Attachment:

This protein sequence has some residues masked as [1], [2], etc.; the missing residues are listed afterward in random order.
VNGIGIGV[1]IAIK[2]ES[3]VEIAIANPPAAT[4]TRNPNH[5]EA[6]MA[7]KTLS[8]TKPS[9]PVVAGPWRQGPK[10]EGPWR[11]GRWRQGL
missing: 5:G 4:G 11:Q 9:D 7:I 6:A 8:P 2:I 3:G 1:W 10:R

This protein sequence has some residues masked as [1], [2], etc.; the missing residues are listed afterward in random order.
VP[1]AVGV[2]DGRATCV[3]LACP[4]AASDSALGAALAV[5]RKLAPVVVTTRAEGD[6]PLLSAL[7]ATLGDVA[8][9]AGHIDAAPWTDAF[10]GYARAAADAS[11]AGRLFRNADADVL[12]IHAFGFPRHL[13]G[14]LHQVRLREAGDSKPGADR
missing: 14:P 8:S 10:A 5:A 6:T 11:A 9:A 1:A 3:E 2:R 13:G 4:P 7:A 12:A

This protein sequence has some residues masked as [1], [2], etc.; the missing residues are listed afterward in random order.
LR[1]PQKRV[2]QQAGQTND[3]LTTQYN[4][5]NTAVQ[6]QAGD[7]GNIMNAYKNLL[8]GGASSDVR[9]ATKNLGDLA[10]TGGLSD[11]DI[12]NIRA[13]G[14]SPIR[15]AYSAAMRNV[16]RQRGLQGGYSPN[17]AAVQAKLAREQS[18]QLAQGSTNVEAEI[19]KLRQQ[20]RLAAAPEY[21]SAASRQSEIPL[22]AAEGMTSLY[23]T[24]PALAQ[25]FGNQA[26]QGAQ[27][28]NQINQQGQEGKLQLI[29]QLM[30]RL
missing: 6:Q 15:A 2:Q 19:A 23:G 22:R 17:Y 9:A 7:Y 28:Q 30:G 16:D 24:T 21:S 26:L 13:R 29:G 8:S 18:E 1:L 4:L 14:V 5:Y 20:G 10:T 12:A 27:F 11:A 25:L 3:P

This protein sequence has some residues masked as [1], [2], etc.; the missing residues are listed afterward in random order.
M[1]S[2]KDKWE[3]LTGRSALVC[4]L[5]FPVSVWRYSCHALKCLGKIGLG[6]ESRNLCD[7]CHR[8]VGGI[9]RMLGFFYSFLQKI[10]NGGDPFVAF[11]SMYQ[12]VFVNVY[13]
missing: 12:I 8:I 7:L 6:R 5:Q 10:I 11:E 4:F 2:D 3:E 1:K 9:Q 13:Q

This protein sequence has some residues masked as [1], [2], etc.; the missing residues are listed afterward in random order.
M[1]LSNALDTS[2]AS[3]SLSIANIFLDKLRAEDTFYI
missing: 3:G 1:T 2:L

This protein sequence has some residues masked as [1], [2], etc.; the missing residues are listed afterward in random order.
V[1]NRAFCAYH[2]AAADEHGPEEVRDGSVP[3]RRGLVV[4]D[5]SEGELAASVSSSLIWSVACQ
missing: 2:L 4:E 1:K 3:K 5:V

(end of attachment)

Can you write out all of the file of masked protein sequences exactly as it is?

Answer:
This protein sequence has some residues masked as [1], [2], etc.; the missing residues are listed afterward in random order.
VNGIGIGV[1]IAIK[2]ES[3]VEIAIANPPAAT[4]TRNPNH[5]EA[6]MA[7]KTLS[8]TKPS[9]PVVAGPWRQGPK[10]EGPWR[11]GRWRQGL
missing: 5:G 4:G 11:Q 9:D 7:I 6:A 8:P 2:I 3:G 1:W 10:R

This protein sequence has some residues masked as [1], [2], etc.; the missing residues are listed afterward in random order.
VP[1]AVGV[2]DGRATCV[3]LACP[4]AASDSALGAALAV[5]RKLAPVVVTTRAEGD[6]PLLSAL[7]ATLGDVA[8][9]AGHIDAAPWTDAF[10]GYARAAADAS[11]AGRLFRNADADVL[12]IHAFGFPRHL[13]G[14]LHQVRLREAGDSKPGADR
missing: 14:P 8:S 10:A 5:A 6:T 11:A 9:A 1:A 3:E 2:R 13:G 4:P 7:A 12:A

This protein sequence has some residues masked as [1], [2], etc.; the missing residues are listed afterward in random order.
LR[1]PQKRV[2]QQAGQTND[3]LTTQYN[4][5]NTAVQ[6]QAGD[7]GNIMNAYKNLL[8]GGASSDVR[9]ATKNLGDLA[10]TGGLSD[11]DI[12]NIRA[13]G[14]SPIR[15]AYSAAMRNV[16]RQRGLQGGYSPN[17]AAVQAKLAREQS[18]QLAQGSTNVEAEI[19]KLRQQ[20]RLAAAPEY[21]SAASRQSEIPL[22]AAEGMTSLY[23]T[24]PALAQ[25]FGNQA[26]QGAQ[27][28]NQINQQGQEGKLQLI[29]QLM[30]RL
missing: 6:Q 15:A 2:Q 19:A 23:G 22:R 17:Y 9:A 7:Y 28:Q 30:G 16:D 24:T 21:S 26:L 13:R 29:G 8:S 18:E 1:L 4:L 14:V 5:Y 20:G 10:T 12:A 27:F 11:A 25:L 3:P

This protein sequence has some residues masked as [1], [2], etc.; the missing residues are listed afterward in random order.
M[1]S[2]KDKWE[3]LTGRSALVC[4]L[5]FPVSVWRYSCHALKCLGKIGLG[6]ESRNLCD[7]CHR[8]VGGI[9]RMLGFFYSFLQKI[10]NGGDPFVAF[11]SMYQ[12]VFVNVY[13]
missing: 12:I 8:I 7:L 6:R 5:Q 10:I 11:E 4:F 2:D 3:E 1:K 9:Q 13:Q

This protein sequence has some residues masked as [1], [2], etc.; the missing residues are listed afterward in random order.
M[1]LSNALDTS[2]AS[3]SLSIANIFLDKLRAEDTFYI
missing: 3:G 1:T 2:L

This protein sequence has some residues masked as [1], [2], etc.; the missing residues are listed afterward in random order.
V[1]NRAFCAYH[2]AAADEHGPEEVRDGSVP[3]RRGLVV[4]D[5]SEGELAASVSSSLIWSVACQ
missing: 2:L 4:E 1:K 3:K 5:V